To provide Montana with a comparison of service access and utilization trends, Mercer analyzed the experiences of four other states with developmental disabilities programs of similar size; these were termed ―peer states.‖ New Mexico, North Dakota, South Dakota, and Wyoming were identified as the peer states, and data related to these states was analyzed for possible implications on service access and utilization. Among these states, Montana has the second highest estimated population of persons with developmental

    disabilities, consistent with the overall population for the state compared to the peer states, but has the lowest median income. Montanans have the second highest housing costs among its peers, presenting some challenges to securing affordable living situations. The crime rate is lower than the U.S. as a whole and third highest among peer states, presenting a favorable picture overall relative to securing safe living situations. At the

    same time, unemployment in Montana was generally low, offering employment

    possibilities, especially in and around metropolitan areas, for persons with developmental disabilities, but simultaneously suggesting that it may be harder to fill positions such as personal caregivers and habilitation workers.

    Montana has made strides in serving the DD population. Between 1998 and 2002, there was a 56 percent increase in the numbers of persons served in Montana’s HCBS program, and continuing enrollment growth is planned. Additionally, by 2002, the average spending level per participant has almost tripled 1994 spending. Yet, HCBS spending per state resident is the lowest among peer states. The average number of DD residents per facility in 2001 in Montana (3.1) is higher than its peer states, but is the same as the average occupancy per facility for the nation as a whole.

    Moving forward, capitalizing on progress, and addressing gaps will require implementing new tools ; individual needs assessment capabilities, individual budget allocations, and a new provider rate structure ; in a deliberate, thoughtful, and equitable manner that

    addresses the needs of people with developmental disabilities, their advocates, care providers, and taxpayers.

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    State of Montana Department of Public Health and Human Services DDP Market Analysis

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    Introduction

    DDP is redesigning the approach to determining individual budget allocations for persons with developmental disabilities. Two goals of this redesign effort are: (1) to develop a needs assessment process that will authorize individual levels of support in a fair and equitable fashion; and (2) to link that service authorization process to standardized provider reimbursement rates.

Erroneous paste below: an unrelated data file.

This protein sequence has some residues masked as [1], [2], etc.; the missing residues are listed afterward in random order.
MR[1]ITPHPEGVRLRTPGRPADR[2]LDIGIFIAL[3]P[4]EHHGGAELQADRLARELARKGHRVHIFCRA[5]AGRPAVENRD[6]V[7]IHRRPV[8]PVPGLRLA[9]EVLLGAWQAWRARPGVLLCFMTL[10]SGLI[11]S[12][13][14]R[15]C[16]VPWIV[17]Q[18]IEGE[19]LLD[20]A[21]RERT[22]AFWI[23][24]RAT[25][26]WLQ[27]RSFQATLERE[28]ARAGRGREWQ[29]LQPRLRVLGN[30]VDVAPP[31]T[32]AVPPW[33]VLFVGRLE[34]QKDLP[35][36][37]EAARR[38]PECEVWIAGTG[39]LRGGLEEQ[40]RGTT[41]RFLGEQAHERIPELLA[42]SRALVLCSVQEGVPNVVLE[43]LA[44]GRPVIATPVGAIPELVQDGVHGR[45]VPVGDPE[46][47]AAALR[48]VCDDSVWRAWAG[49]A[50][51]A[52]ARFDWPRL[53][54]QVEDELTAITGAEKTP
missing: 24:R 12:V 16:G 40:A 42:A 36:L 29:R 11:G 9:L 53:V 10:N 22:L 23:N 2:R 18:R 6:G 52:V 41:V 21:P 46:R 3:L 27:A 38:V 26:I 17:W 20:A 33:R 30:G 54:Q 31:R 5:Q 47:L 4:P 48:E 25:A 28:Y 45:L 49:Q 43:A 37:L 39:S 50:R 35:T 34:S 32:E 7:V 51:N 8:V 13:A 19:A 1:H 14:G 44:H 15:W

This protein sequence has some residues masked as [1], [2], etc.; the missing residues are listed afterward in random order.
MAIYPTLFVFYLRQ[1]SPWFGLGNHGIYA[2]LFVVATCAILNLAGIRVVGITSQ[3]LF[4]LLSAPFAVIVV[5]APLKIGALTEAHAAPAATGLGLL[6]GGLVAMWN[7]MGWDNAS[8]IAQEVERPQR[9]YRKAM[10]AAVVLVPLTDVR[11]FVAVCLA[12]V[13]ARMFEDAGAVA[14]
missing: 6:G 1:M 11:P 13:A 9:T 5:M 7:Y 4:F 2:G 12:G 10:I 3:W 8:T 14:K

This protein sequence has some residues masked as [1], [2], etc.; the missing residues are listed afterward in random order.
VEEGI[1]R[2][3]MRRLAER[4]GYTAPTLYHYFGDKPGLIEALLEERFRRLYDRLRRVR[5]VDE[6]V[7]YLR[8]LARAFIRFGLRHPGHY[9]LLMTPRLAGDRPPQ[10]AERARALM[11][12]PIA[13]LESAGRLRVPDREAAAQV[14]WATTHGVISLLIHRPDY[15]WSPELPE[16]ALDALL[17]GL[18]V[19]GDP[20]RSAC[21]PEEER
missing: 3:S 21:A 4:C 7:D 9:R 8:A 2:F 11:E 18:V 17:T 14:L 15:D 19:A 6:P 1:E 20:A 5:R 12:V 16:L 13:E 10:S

As part of the redesign effort, the DDP contracted with Mercer Government Human Services Consulting (Mercer) to conduct a market analysis of current social, economic, and service delivery trends that may impact the future. This market analysis examines cost, service utilization, and access, and quality from the national and state perspective. The report’s next four sections deal with the following issues:

1. Key national policy trends which affect Montana service directions.

    2. National trends concerning caseload enrollment, service utilization, and expenditures.

    3. State service trends which examine geographical access and cost variances in service

    delivery.

    4. Benchmark data for calculating provider reimbursement factors, standardizing

    individual needs assessment profiles, predicting caseload growth patterns, and

    modeling shifts in service utilization.

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    State of Montana Department of Public Health and Human Services DDP Market Analysis

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    National Policy Directions

    There are several major policy directions that impact publicly funded developmental disabilities services nationwide.

Federal Policy Directions

    CMS is pursuing an increasingly activist policy agenda in the arena of Medicaid-funded services for people with disabilities. This agenda includes raising performance standards for state operation of Medicaid home and community-based services (HCBS) waiver programs.

    Through much of the 1990s, CMS (then HCFA) quietly encouraged states to expand access to Medicaid home and community-based services. States were given considerable free rein to expand their Medicaid HCBS waiver programs for people with disabilities to allow them greater access to HCBS. This resulted from efforts to be more supportive of local communities and reduce governmental management of programs for persons with developmental disabilities. In 1994, CMS formally ended its efforts to control the number of individuals that states served in their waiver programs. Federal oversight of HCBS waiver programs was confined at that point mainly to paperwork compliance rather than in-depth assessment of service quality and effectiveness.

    As a result, states were able to make the HCBS waiver program their main vehicle for financing community developmental disabilities services. Between 1993 and 2001, the number of HCBS waiver participants with developmental disabilities more than tripled from approximately 102,000 individuals nationwide to almost 328,000, and HCBS waiver spending for developmental disabilities services leapt from $2.2 billion to $10.9 billion. States refinanced existing services and leveraged state dollars through the waiver program to expand their service systems.